Comparative Environmental Impact Evaluation of Hydrogen Production Methods from Renewable and Nonrenewable Sources

Canan Acar*, Ibrahim Dincer

*Corresponding author for this work

Research output: Chapter in Book/Report/Conference proceedingChapterAcademic

18 Citations (Scopus)

Abstract

In this chapter, a comparative environmental impact study of possible hydrogen production methods from renewable and nonrenewable sources is undertaken with a special emphasis on Turkey. The goal is to make useful and practical recommendations to the authorities in terms of research and development, demonstration projects and applications. Environmental impacts (global warming potential, GWP and acidification potential, AP), production costs, energy and exergy efficiencies of eight different methods are compared. These methods are natural gas steam reforming, coal gasification, water electrolysis via wind and solar electrolysis, thermochemical water splitting with a Cu–Cl and S–I cycles, and high temperature electrolysis. The relations between environmental impacts and economic factors are also presented using the social cost of carbon (SCC) concept. The global warming and acidification potentials of the selected production methods show that thermochemical water splitting with the Cu–Cl and S–I cycles are advantageous over the other methods, followed by wind, solar, and high temperature electrolysis. In terms of hydrogen production costs, electrolysis methods are found to be least attractive. Energy and exergy efficiency comparisons show that biomass gasification becomes advantageous over the other methods.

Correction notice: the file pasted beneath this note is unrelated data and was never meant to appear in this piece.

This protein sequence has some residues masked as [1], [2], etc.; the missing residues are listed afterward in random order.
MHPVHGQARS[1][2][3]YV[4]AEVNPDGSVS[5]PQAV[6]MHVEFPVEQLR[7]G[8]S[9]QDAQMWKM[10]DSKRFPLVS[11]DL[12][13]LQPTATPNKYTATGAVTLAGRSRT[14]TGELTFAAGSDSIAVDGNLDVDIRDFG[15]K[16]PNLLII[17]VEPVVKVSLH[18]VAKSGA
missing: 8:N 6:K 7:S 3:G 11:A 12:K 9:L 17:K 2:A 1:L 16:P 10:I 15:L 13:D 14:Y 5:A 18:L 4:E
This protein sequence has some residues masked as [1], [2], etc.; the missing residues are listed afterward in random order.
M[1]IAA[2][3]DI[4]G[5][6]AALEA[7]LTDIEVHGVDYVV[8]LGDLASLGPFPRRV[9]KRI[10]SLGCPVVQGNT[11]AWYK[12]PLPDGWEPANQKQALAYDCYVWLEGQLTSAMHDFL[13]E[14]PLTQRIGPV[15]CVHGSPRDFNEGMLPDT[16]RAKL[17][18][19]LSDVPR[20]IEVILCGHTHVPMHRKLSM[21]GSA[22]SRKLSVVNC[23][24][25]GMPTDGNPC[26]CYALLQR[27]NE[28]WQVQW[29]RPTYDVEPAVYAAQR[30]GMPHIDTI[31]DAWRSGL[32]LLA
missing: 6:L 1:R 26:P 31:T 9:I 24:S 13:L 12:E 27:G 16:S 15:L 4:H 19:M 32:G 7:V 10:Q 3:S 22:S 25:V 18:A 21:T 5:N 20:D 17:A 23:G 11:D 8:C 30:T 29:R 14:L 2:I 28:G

Original languageEnglish
Title of host publicationCauses, Impacts and Solutions to Global Warming
PublisherSpringer
Chapter13
Pages493-514
ISBN (Electronic)978-1-4614-7588-0
ISBN (Print)978-1-4614-7587-3
DOIs
Publication statusPublished - 2013
Externally publishedYes

Keywords

  • Hydrogen production
  • Global warming potential
  • Emissions
  • Energy
  • Exergy
  • Efficiency
  • Environmental impact evaluation
  • Renewable sources
  • Nonremewable sources
  • Turkey
  • Acidification potential
  • Exergy efficiency
  • Natural gas steam reforming
  • Coal gasification
  • Water electrolysis
  • Wind
  • Solar electolysis
  • Thermochemical water splitting
  • S-I cycle
  • High temperature electrolysis

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